We all love to look back at the moments that our favorite characters came to life on page. Deadpool, one of Marvel’s few characters that hasn’t undergone a horrific transformation in recent years, no doubt serves as one of today’s most popular characters. His quips are sharp, his skills are sharper. He’s not pretty. But his introduction, in New Mutants #98 is pretty damn awesome.
The book opens and pulls absolutely no punches: we immediately meet the Green Goblin, who clearly has some heinous ideas tucked up his sleeve. But first, he’ll need to lure Spidey out into the open. It isn’t a tough feat.
The Vulturions aren’t exactly marquee menaces in Spider-Man’s world. They’re actually two-bit hooligans who joined forces to claim power and riches after their eventual leader, Honcho duped an imprisoned Adrian Toomes (better known as The Vulture) into spilling the technical secrets of his by-now infamous wings. When Honcho gets out of the slammer, he does so fully prepared to assemble four pair of wings, one for he and the thugs in his crew.
Batman comics feel as though they’ve always flip flopped between an incredibly bleak existence and a ham-fisted, over-the-top goof-athon. I enjoy both stretches for the caped crusader, though I’ll openly admit that the darker side of Batman’s existence has always intrigued me more than any other character during any period of time. But that doesn’t mean the light-hearted books stink, or underwhelm. They’ve got a charm all their own, and that’s evident in Detective Comics #359, the very book that introduced the Batgirl to the world of the comic book fan.
Those that know this stretch of Swamp Thing, or Saga of the Swamp Thing, as it eventually became, know that every issue is special. With Alan Moore handling writing duties you know you’re in for something huge, like, say, altering the entire origin of the Swamp Thing. This particular issue isn’t necessarily special as a result of some epic shift in the Swamp Thing’s existence, it’s special because a very, very important character earns his introduction within these pages. Within the very first few pages, actually.
We’ve seen a staggering number of Marvel heroes and villains introduced within the pages of X-Men (and just about every sister-book to the original series), and we’re going to spend time looking into those books in the future. Today we’re digging deep into the crates to pull Uncanny X-Men #121 into the light.
I didn’t start reading Incredible Hulk until 1990. I honestly can’t tell you why, as the character always seemed to spark curiosity. There was always something magnetic about the character, I suppose I just got swallowed in Spidey, Supes, X-Men and Batman books, primarily.
Once I did give the big green beast a try, I only looked back to track down vintage issues. One that’s always stood out to me was Incredible Hulk #162, the debut appearance of the awesome Wendigo.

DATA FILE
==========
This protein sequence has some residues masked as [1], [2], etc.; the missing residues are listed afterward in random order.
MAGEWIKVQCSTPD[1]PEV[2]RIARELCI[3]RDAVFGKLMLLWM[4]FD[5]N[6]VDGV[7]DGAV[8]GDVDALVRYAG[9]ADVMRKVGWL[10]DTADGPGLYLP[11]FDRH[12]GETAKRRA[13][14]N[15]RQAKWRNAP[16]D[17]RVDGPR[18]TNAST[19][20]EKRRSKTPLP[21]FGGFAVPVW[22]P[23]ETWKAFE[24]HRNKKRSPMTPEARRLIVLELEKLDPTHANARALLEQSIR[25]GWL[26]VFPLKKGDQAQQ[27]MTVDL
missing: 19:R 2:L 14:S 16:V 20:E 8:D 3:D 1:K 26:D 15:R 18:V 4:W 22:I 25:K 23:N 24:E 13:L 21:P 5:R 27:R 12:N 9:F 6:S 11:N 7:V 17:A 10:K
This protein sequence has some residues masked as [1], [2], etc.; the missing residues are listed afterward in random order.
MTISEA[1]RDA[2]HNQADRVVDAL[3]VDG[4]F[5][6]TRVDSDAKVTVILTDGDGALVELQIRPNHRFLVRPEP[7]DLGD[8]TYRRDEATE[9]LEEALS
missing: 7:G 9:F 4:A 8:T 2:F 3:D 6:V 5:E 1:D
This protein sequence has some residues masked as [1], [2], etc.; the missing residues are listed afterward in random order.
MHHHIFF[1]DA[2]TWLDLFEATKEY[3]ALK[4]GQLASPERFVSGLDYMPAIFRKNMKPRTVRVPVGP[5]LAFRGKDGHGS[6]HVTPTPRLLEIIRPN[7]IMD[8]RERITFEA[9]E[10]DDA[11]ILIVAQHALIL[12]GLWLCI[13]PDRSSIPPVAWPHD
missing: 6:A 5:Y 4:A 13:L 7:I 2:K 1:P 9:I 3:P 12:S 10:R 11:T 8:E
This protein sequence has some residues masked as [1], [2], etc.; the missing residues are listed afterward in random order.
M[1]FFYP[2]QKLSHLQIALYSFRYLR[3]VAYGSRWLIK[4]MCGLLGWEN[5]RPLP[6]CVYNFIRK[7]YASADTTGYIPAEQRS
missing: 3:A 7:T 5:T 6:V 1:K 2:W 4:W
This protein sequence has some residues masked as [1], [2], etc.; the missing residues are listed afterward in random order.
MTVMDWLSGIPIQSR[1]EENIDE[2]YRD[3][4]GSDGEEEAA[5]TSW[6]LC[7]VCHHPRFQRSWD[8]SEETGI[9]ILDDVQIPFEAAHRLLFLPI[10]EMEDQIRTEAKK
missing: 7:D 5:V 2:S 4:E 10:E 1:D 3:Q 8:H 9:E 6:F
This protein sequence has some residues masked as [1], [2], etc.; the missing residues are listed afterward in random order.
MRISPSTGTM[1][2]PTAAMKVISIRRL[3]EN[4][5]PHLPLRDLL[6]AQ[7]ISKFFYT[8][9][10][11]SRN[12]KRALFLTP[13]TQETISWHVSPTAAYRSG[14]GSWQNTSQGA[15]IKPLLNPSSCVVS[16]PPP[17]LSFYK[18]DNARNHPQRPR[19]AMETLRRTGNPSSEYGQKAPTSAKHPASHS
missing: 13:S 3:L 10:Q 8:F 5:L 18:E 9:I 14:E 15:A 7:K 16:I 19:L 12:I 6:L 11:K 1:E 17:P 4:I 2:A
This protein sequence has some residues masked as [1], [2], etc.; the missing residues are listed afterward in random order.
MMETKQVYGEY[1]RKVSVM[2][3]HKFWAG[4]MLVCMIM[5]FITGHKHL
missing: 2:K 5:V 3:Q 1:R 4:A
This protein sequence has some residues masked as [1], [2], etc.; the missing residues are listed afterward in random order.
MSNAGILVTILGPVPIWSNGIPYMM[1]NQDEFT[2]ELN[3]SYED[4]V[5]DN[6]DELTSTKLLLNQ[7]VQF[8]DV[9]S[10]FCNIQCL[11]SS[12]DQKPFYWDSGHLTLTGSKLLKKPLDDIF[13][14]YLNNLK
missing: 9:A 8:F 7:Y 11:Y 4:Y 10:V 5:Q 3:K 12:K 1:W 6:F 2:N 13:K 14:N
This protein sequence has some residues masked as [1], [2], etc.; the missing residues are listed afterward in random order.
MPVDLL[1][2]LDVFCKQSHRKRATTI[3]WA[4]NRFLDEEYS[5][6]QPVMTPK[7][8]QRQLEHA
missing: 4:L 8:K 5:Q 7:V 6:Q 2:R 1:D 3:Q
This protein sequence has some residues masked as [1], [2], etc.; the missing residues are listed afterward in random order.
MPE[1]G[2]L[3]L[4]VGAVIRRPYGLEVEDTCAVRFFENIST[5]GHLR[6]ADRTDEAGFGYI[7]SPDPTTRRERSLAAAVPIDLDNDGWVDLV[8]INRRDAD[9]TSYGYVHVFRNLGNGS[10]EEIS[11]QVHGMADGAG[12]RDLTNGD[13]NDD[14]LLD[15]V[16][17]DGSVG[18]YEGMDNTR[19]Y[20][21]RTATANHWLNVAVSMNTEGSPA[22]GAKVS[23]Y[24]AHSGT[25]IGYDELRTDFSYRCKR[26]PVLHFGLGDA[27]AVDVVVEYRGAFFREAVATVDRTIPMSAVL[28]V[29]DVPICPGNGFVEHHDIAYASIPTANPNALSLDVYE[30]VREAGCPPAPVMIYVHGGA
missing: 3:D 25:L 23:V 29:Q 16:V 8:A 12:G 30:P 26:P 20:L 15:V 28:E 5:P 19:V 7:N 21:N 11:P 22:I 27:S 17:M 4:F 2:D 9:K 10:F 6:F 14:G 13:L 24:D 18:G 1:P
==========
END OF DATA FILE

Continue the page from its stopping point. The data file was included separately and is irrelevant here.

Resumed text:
The story was titled Spawn on the Flesh-Eater, and opens with a dose of reality for readers: people hate what they fear, and they fear Hulk. Men ambush him, unleashing gunfire. “Can’t Hulk ever have peace? He only wants to find friend-“ The Hulk, as big and intimidating as he may be, is a sad soul, sympathetic on a near immeasurable level. It’s hard not to feel for the character… unless you’re a frightened military man or a rogue trigger happy local.
Interestingly enough, it’s an attack by rural folk that inadvertently leaves the Hulk looking for a missing man named Paul, believed to have been taken by the Wendigo. Needless to say, it isn’t long before the Hulk meets Wendigo for the first time.
To Hulk’s surprise, the Wendigo is nearly unshakable, a beast of equal if not superior strength and ability to the Hulk. Eventually, after a back and forth battle Wendigo makes a getaway, but not before hurling Paul from a cliff. Hulk catches the falling man, and proves successful in saving the day.
But there’s an insanely clever twist to the story, as writer Steve Englehart really flexes his mental muscle. It wasn’t Paul the Hulk saved, it was his friend. Paul, as it turns out, had devoured a man while stranded in the wilderness. A curse set in, and Paul transformed into the very Wendigo that Hulk just battled.
It’s a brilliant spin on things, and even today, a reminder that I missed out on some stellar books having avoided this specific title until 1990.
Wanna talk killer Hulk tales? Talk about he first appearance of Wendigo, talk about issue #162.
A true classic that introduces a number of characters that would, decades later, find themselves firmly entrenched among a blossoming group of iconic names and faces. In X-Men #1 Stan Lee gives us the chance to meet Professor Xavier, Cyclops, Beast, Angel, Iceman and – eventually (she arrives at the Professor’s school for gifted youngsters about halfway through the book) – Jean Grey, then known as Marvel Girl. We also learn of the professor’s intentions to hone his pupils into warriors capable of defending and preserving the safety of the world’s average men and women.